A closer look at the incredible career of Roger Federer
Roger Federer played his final professional tennis match alongside his great rival Rafael Nadal on Friday night.
Federer and Nadal – with 42 grand slam titles between them – represented Team Europe in doubles at the Laver Cup, faced Jack Sock and Frances Tiafoe of Team World in what was an emotional occasion at London’s O2 Arena.
Here, we pick out some defining statistics behind Federer’s extraordinary singles career.
Federer famously made 23 consecutive grand slam semi-finals between 2004 and 2010, including 10 finals in a row from Wimbledon 2005 to the US Open in 2007.
This consistency stemmed from his calmness on court, but the 20-time major champion once had a reputation for losing his temper and throwing his racket during matches, which led to some early ups and downs that persisted for far longer than any of his modern-day rivals.
Federer was hailed as the next tennis superstar after defeating Pete Sampras in the fourth round of Wimbledon 2001 – when the American was going for his fifth consecutive title – but he went on to lose in the quarter-finals to Tim Henman before crashing out in the first round the following year against the unseeded Mario Ancic.
By the time he reached his first major final in 2003, he had played 309 tour-level singles matches across five years.
That tally is by far the highest among those who have made it to five or more grand slam finals during Federer’s era.
Sampras had only 110 matches to his name before his first major final at the 1990 US Open, while Nadal had played just 127 before he won his first French Open in 2005.
Britain’s Andy Murray waited a long time before lifting a grand slam title at the US Open in 2012, but he had already established himself by reaching four finals beforehand, the first of which came immediately after his 200th match in 2008.
Federer would go on to dominate the sport after reaching – and winning – his first grand slam final in 2003.
The Swiss great won 15 of 25 majors between his Wimbledon successes in 2003 and 2009, breaking Sampras’ record for all-time grand slam wins in the space of just six years.
Sampras and fellow American Andre Agassi were ranked world numbers one and two for much of the 1990s and early 2000s, but Federer’s arrival – followed by Nadal and Novak Djokovic – brought an end to the dominance of US players.
Federer has played 30 Americans in his singles career and holds a winning record over all of them.
In total, he has won 105 of 118 singles matches against US players, with his win rate of 89 per cent higher than any nationality that he has faced more than 50 times.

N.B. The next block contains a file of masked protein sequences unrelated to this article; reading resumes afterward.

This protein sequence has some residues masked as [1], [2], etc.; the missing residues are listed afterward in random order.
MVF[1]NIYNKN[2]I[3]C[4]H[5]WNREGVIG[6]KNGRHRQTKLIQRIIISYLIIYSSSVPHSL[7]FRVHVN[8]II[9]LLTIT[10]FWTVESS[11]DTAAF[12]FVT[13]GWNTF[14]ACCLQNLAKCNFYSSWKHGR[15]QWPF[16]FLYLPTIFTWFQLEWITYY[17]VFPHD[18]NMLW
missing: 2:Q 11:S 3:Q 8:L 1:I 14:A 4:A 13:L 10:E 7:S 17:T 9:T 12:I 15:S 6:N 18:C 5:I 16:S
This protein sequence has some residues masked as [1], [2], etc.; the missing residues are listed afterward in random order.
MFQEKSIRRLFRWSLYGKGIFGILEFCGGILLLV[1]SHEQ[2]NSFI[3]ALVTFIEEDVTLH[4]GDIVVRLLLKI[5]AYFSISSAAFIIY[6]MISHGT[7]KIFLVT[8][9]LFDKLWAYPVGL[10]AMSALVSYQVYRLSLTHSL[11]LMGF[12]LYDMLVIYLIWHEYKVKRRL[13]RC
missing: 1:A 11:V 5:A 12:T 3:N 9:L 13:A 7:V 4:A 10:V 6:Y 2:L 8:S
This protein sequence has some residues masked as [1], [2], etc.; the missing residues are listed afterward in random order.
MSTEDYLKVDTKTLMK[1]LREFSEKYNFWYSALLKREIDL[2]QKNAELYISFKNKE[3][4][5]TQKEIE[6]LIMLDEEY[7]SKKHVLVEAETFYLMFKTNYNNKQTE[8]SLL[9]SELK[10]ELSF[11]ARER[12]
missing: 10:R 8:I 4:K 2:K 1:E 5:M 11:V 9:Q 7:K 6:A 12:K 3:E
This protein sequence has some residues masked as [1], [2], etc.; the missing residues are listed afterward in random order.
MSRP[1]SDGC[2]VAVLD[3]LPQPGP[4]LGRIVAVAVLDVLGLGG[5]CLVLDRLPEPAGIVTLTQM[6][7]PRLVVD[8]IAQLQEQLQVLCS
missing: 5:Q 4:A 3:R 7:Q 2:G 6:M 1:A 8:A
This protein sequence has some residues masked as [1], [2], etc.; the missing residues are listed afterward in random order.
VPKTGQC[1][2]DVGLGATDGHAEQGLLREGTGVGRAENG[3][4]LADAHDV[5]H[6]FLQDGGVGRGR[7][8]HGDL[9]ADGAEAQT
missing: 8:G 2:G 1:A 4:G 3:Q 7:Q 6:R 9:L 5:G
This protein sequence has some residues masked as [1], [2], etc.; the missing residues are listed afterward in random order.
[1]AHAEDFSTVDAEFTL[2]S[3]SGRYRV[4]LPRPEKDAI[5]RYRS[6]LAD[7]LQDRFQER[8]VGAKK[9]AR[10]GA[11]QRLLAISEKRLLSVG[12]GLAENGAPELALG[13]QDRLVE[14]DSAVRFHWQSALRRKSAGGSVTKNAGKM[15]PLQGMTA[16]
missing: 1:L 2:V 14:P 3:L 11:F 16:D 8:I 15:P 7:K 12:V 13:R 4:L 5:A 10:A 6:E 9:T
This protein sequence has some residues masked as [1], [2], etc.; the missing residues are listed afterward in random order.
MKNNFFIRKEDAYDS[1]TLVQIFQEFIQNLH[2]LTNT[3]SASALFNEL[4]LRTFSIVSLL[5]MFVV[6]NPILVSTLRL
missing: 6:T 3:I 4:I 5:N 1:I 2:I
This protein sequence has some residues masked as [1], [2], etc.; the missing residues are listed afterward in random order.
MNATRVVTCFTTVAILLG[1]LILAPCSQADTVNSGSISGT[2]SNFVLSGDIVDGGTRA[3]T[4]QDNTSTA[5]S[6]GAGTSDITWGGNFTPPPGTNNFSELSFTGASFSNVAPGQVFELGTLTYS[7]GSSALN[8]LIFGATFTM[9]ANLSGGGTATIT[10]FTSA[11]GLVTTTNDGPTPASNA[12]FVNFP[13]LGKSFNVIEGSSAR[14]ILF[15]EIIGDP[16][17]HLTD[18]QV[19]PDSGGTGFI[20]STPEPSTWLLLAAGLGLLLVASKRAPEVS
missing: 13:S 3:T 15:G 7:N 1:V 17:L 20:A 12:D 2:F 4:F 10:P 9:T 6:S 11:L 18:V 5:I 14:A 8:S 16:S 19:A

Federer’s main US rival was Andy Roddick, who he played 24 times between 2001 and 2012. He won 21 of their meetings, including all four of their grand slam finals.
Thanks in part to Federer’s success, American men are currently on a 75-major drought that stretches back to Roddick’s US Open win in 2003.
The ‘Big Three’
Despite enjoying a period of individual dominance, Federer will be remembered as one of three all-time greats that defined a remarkable era.
Between them, Federer, Nadal and Djokovic have won 63 of 77 majors since Wimbledon 2003.
The Swiss was largely peerless in collecting his first 12 grand slam titles within four-and-a-half years, but defeat to Nadal in the 2008 Wimbledon final signalled a new phase in his career.
Federer would still go on to collect eight further major trophies, but they were spread out over a decade as he suffered a series of agonising defeats to Nadal, initially, and then Djokovic.
This is borne out by his performances in the latter stages of events.
Federer converted 49 of his 65 semi-finals into tournament wins between 2003 and 2007 – a success rate of 75 per cent.
Between 2008 and 2015, Federer reached 92 semi-finals but only went on to lift 35 trophies, with his success rate having halved to 38 per cent.
Renaissance under Ljubicic
Federer’s career appeared to be drawing to a close in 2016, when defeat to Milos Raonic in the Wimbledon semi-final preceded a six-month absence from the tour.
However, rumours of his demise proved to be premature as the Swiss made a glorious comeback in 2017.
Under the guidance of coach Ivan Ljubicic, the 35-year-old Federer won four matches against top-10 opponents – including three five-setters – to lift his 18th major trophy at the Australian Open.
In an interview with The Tennis Podcast this week, Ljubicic revealed how he encouraged Federer to be more aggressive with his backhand rather than slicing, in order to avoid being defensive in rallies.
The tactic paid dividends against Nadal, who he defeated in the final from a break down in the fifth set.
It was Federer’s first win in a major over his arch rival since Wimbledon 2007, and it triggered a run of five wins in his final six matches against Nadal.
Before working with Ljubicic, Federer had lost 23 of their 34 meetings.
Shortly after defending his Australian Open title in 2018, Federer returned to the top of the rankings at the age of 36 and became the oldest men’s number one in history.
He would make one further major final at Wimbledon, losing in heartbreaking fashion to Djokovic in 2019, before injuries plagued his final two years on tour.
Federer will not retire as the most successful male player in history, with Nadal and Djokovic both having surpassed his major tally of 20, but he will leave the game as its most popular son.
The Swiss appeared to enjoy the support of the crowd in many of his 1,526 singles matches, no matter where he was playing or who he was up against.
The ATP Fans’ Favourite award has been handed out at the end of each year since 2000, with Federer winning the vote for the past 19 years in a row.
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